Thursday, May 17, 2012

Legislation to save solar energy in NJ gets hearing today

On Monday, NJ Spotlight's Tom Johnson asked: Can Legislators Prevent Solar Sector From Flaming Out?

The answer may be provided today in Trenton where the New Jersey Senate's Environment and Energy Committee, at 10 a.m., takes up legislation that some believe will be the solar-energy ilndustry's last chance to salvage its previously booming New Jersey market.

Committee Chairman Bob Smith's new bill, S-1925, has been the subject of intense negotiation among often disagreeing parties within the solar industry, including solar equipment installers, utilities, unions and financial interests. 

Johnson wrote on Monday:

The widely diverse solar sector has a range of problems with the bill ... mostly dealing with whether the measure [S-1925] could stabilize the market so that it can continue to grow and create thousands of jobs in the state, second only to California in the number of solar installations.
For the first time this year, the price owners of solar systems get for the electricity their units produced traded for less than $100 last month, a steep drop from the more than $600 the so-called solar renewable energy certificates were earning last summer.

If New Jersey's solar sector is going to continue to grow, many industry advocates say the price of the certificates needs to approach $250 at the least. How to achieve that goal, however, remains a major source of contention.

The bill up for discussion this week tries to stabilize the market by a number of means, including accelerating over the next three years the amount of electricity power suppliers must buy from solar systems. 

Flett Exchange
, a company that maintains a public auction for solar energy credits, weighed in with a bulletin 
stating that the bill "addresses the recent overbuilding in solar in New Jersey and attempts to bring the SREC market back into equilibrium." 
"It also increases the amount of solar development for the next few years to provide a robust labor market for the solar installation community. The fine levels that power companies used to have to pay have been ratcheted down to $350 from the previous $600+ range. The reduced cost of solar in the past few years has enabled the NJ program to reduce SACP levels AND increase the amount of solar installed in the short term. Depending upon the final numbers, ratepayers will realize over 3.5 billion dollars in savings, or over 1 billion dollars in NPV.(8.37%) during the course of the program out to year 2028."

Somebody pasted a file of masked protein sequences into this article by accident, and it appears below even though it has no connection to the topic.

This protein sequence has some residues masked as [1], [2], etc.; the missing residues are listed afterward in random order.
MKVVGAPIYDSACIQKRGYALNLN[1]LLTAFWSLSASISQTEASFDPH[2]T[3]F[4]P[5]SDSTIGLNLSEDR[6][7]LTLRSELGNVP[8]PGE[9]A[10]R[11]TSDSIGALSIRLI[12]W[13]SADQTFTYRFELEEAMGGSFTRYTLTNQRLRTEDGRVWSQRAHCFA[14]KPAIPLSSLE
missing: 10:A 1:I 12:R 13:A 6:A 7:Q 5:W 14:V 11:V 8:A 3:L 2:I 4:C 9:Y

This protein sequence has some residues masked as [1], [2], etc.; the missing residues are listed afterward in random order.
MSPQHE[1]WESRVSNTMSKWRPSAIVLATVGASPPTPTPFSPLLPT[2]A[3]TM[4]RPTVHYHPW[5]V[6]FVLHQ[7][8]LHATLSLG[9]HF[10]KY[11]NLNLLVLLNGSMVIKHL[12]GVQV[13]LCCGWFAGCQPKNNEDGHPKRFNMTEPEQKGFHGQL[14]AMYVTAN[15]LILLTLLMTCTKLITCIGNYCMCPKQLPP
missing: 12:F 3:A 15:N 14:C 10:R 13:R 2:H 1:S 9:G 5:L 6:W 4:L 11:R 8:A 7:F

Flett provided the following summary of the environmental legislation's main points 
1.Increase the RPS starting in Energy Year 2014. (this is the amount of SRECs that the power companies are required to purchase)

2. Lower the SACP (this is the fine that power companies must pay if they cannot purchase SRECs.)

3. Switch the RPS to a percentage from a fixed number. (this makes it easier for power companies to plan SREC purchases and also protects ratepayers in case overall power consumption drops statewide in the future)

4. Limit solar farm (grid connected solar) development to 100mw per year for 3 years.

5. Requirement for solar farms to obtain BPU approval to receive SRECs in the future. (this will help prevent large solar farms from overbuilding and give latitude to the BPU to approve projects that meet certain criteria)

6.Introduction of net-metering for schools and municipalities. (this allows for these public entities to site solar in a 3 square mile radius from buildings and net-meter)
7. Establishes a Solar Registration Program for new projects. (this will provide a much needed insight   into the pipeline of solar projects in development)         

Are you following all that? Yeah, we know, solar is a complicated business.

Another way to follow the issue and the arguments is to listen to today's committee hearing. You can hear it live on the state legislature's website   A recording also will be available when the meeting concludes.

Do you have an interest in the solar industry and/or the outcome of today's debate? Share our thoughts or concerns in the opinion box below. If one is not visible, activate it by clicking on the tiny 'comments' link.

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